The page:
Dr. Scripp has served as a Principal Investigator for more than a dozen arts learning research projects in public schools and is currently working with arts learning portfolio assessments in two CAPE/Chicago Public School District projects, Oakland Unified School District Music Integration Learning Environment (MILE) program, the Miami Choral Academy, the Center for Arts Education in New York, and the San Francisco Opera. Dr. Scripp’s most influential writings include his essay on music and learning research in theCritical Links Compendium (aep-arts.org) and his innovative research-based Music PLUS Music Integration education practices as reported in the International Handbook on Innovation(Pergamon).
As the former founding co-director of the Conservatory Lab Charter School, the Executive Editor for the Journal for Music-in-Education (journal.music-in-education.org), and the Music-in-Education National Consortium Project, Dr. Scripp has articulated the case for new understandings of music and the arts as agents of change in school policy, pedagogy, assessment, and research. Lawrence Scripp continues to lecture internationally on the essential role of music and the arts in 21st century education.
MEET THE Program and Research staff:
Jessica Mueller is a Program Associate at CAPE, supporting the Portfolio Design Project. Prior to CAPE, Jessica was a teaching artist at After School Matters, as well as for CAPE. For the first several years of her career Jessica did two of the things she loves most, make art and teach art. During those years, within her classrooms and studio she learned that her teaching practice and studio practice are one in the same. That one directly informs the other and students challenged, pushed, and inspired her just as much as she did them. As a teaching artist for CAPE the idea of bringing inquiry based artist practice and not just art curriculum to the classroom was nurtured and developed. That experience shaped how Jessica now approaches work as a program manager of the Portfolio Design Project.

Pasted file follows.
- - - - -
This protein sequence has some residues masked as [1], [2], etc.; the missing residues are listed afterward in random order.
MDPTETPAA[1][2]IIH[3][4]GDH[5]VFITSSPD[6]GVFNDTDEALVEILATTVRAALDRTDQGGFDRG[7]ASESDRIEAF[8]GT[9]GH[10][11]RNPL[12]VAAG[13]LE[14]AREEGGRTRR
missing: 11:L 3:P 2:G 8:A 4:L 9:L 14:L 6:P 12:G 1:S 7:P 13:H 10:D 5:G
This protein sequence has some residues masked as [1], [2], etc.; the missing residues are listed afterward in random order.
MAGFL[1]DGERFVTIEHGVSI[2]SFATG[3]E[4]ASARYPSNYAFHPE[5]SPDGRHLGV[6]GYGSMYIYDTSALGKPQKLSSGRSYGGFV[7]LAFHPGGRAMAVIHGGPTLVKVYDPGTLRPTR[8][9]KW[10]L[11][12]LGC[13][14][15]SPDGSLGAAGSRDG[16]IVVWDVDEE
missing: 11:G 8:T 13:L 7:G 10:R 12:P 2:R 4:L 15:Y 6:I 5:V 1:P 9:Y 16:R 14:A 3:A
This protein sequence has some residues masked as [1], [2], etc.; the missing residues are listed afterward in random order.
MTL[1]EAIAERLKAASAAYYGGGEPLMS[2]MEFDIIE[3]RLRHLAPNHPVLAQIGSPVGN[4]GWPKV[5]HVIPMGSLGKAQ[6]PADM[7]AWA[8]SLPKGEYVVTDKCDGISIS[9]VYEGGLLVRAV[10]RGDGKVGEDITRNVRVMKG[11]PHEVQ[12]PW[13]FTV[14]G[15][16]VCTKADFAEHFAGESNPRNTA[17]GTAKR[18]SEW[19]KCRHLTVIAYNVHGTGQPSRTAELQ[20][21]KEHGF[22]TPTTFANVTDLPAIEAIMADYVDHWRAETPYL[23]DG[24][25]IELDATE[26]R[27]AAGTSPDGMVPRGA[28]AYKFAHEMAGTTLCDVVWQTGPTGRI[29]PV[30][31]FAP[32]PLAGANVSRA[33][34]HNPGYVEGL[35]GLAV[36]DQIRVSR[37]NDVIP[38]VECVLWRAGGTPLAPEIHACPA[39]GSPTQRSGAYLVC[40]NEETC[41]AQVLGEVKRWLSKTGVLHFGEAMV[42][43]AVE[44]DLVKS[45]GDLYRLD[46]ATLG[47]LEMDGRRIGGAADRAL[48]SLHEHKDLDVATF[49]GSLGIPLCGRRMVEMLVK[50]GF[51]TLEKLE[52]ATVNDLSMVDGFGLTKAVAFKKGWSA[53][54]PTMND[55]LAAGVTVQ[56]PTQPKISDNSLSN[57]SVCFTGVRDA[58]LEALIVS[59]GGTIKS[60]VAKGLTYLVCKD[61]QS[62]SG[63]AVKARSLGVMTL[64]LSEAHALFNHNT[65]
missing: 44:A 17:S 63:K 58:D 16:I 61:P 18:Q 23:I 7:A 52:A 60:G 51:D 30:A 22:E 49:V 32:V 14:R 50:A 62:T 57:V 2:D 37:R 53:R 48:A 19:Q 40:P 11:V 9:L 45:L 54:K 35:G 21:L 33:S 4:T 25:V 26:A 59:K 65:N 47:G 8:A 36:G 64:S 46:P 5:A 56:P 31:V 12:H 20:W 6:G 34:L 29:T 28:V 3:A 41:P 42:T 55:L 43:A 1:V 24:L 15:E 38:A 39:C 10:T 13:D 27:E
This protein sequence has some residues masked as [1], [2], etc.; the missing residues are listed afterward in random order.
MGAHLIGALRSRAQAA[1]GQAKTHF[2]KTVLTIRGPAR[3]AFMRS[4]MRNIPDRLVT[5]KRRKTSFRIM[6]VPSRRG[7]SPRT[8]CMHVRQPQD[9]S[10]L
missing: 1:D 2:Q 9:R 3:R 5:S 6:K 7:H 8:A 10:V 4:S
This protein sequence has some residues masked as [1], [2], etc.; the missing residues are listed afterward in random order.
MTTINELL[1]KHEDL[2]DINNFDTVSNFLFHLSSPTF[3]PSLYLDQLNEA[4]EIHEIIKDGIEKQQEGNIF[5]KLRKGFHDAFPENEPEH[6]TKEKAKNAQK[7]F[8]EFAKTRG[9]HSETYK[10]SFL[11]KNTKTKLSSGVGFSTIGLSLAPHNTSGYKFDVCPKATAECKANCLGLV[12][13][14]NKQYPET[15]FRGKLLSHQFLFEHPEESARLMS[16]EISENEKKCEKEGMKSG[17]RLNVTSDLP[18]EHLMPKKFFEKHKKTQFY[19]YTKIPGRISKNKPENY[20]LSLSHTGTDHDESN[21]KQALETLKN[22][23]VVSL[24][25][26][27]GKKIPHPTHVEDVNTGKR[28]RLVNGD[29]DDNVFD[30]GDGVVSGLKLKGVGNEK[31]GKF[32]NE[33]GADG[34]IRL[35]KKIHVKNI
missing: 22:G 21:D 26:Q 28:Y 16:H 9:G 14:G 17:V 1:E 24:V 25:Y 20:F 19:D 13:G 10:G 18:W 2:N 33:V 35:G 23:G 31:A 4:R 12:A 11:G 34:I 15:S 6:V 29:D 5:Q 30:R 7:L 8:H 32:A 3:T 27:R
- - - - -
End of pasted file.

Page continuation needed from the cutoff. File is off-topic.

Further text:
Jessica is also artist who exhibits locally and nationally, her work is a part of a permanent collection at the Library of Congress. She holds a B.F.A. from the American Academy of Art and is a former member of the Blue Island Arts and Culture Committee. Jessica also partners with Jahn Elementary School as a member of the Local School Council and Parent Advisory Council to foster community involvement and support arts in education. www.thinkerspress.com
Joseph Spilberg serves as CAPE’s Research Associate. Joseph previously worked as a Research Assistant for CAPE’s PAIR Program and was the Program Assistant for the City of Evanston’s Cultural Arts Commission. He also co-founded Intercultural Music Production, which provides music workshops and presentations in Chicago Public Schools. Joseph is a multi-instrumentalist and taught at the Old Town School of Folk Music and in CAPE’s SCALE Program. Joseph holds a B.A. in French from the University of Illinois at Chicago and an M.S. in Nonprofit Management from the Spertus Institute.